Want to communicate better with your prospects? Learn how to ask better questions.

Want to communicate better with your prospects? Learn how to ask better questions.

A prospect visit comes with a lot of pressure.

It’s a precious opportunity to gather information and build a relationship.

But the lawyer you’re about to meet with doesn’t have time to listen to you rattle on about the next big project or next month’s gala. She’d probably rather you just made an ask and left so she can get back to work.

Meetings like that are common. It’s easy to show up and have a nice chat. It’s a lot harder to be present and steer the conversation.

Sure you got the meeting. But how did it get you closer to the transformational gift that they’re capable of?

The answer really comes down to asking the right questions.

Eric Vogt, a leadership consultant, did some great research on crafting powerful questions. And while he might not have had fund development in mind, his findings are perfect for fundraisers.

Why do we even ask questions?

Questions help us learn. They give us insight into what we already know. And the best questions challenge our assumptions.

For fundraisers, the right questions help us to know our prospects. They can tell us what someone values. What program they might want to give to. The right question can even illuminate an assumption that’s held them back from giving.

Building a powerful question

A lot of a question’s power lies in its construction.

Think of how much information a doctor would get if he asked a patient, “Are you feeling ok?”

“No” is probably not going to cut it in the ER.

What if instead, he asked, “Where does it hurt?”

That’s better.

Better still: “Why do you think it hurts?”

By tweaking the construction of the sentence, the doctor can get a lot more information.

Hierarchy of Questions

You can easily use this technique. Imagine the difference in your conversation if you asked a donor why she gave to the scholarship program instead of when she started giving.

Broaden your scope

Linguistics aren’t everything, though. The hierarchy can break down. Think about the difference between the following questions:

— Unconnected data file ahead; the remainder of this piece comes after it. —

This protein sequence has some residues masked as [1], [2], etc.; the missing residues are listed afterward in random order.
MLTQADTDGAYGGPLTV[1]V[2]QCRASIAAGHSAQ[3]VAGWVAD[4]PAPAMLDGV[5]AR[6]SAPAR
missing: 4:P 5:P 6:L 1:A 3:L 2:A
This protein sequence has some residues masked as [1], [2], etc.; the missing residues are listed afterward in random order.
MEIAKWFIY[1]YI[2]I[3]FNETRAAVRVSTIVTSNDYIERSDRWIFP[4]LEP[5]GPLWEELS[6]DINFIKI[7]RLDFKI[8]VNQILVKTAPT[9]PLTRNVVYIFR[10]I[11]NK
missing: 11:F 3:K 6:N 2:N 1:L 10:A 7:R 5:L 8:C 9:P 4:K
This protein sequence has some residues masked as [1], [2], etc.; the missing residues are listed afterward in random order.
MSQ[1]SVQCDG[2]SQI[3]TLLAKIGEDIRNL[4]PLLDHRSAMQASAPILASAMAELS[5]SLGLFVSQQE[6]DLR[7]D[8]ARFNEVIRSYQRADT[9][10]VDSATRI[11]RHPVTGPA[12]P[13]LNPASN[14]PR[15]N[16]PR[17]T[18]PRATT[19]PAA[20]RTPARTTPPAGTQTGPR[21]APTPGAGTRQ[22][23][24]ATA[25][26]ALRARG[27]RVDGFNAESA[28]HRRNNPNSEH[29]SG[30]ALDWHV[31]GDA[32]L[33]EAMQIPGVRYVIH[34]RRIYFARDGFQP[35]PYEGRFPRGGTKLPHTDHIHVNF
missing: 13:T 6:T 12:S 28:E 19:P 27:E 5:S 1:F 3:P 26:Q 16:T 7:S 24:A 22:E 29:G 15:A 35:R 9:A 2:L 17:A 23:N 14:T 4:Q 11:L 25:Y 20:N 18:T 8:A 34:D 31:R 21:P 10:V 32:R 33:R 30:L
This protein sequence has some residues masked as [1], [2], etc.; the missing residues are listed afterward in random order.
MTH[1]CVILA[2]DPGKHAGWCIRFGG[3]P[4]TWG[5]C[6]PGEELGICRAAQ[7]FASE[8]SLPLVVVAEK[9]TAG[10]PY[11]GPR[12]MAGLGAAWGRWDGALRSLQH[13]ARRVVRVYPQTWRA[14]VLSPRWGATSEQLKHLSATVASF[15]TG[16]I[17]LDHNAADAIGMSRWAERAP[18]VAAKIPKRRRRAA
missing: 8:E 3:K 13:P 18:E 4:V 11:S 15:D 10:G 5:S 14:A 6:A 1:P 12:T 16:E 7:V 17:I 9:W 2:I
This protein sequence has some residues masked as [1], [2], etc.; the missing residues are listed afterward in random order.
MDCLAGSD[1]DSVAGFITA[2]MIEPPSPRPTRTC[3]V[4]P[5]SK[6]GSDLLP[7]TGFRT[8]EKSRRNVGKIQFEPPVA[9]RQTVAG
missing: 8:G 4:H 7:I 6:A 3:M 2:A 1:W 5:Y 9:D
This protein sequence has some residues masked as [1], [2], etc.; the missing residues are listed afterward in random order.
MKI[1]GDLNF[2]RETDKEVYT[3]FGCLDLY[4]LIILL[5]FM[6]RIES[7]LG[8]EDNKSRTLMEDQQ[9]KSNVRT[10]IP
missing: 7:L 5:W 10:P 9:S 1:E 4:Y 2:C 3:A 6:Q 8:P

“Why is there cake in the break room?”

“How do we stop domestic violence?”

The second question is obviously more powerful, despite the first having a more powerful construction (and cake).

When talking with a prospect, remember that a broader scope can not only give your more information but intimate information.

Instead of asking why she supports a particular project, find out what it is about the project that’s inspiring: “Is there a particular community you want to have an impact on?”

Ask questions to challenge assumptions

One of the best ways to improve your questions is to change the meaning of your questions.

Look at the difference in assumptions behind the following questions:

How will this gift compete with your giving to the School of Engineering?

How will this gift collaborate with your giving to the School of Engineering?

Instead of asking if your prospect has any more questions, ask her, “Is there a question I should have asked you?”

Or, instead of asking what other nonprofits she supports, ask, “Who have you stopped supporting?”

Putting it all together

Try using these techniques to improve your conversations.

If you’re a major gift officer, you’ve probably got a list of standard questions. Try improving the structure of your questions. Instead of asking “What?” ask “Why?”

If you’ve just met your prospect, broaden the scope of your questions to build a rapport. Ask about why she’s philanthropic, not just to your organization but to any. Find out what inspires her.

And if you’ve run into a roadblock with a prospect, challenge your assumptions. Instead of asking how you can earn her support this year, ask if something is holding her back.

Or challenge her assumptions: “Let’s set aside the amount, what excites you about this program?”

Better questions lead to better conversations. Not only can you find out more information, you can provide value to your prospect in exchange for their valuable time.

Why are you interested in improving your questions?

 

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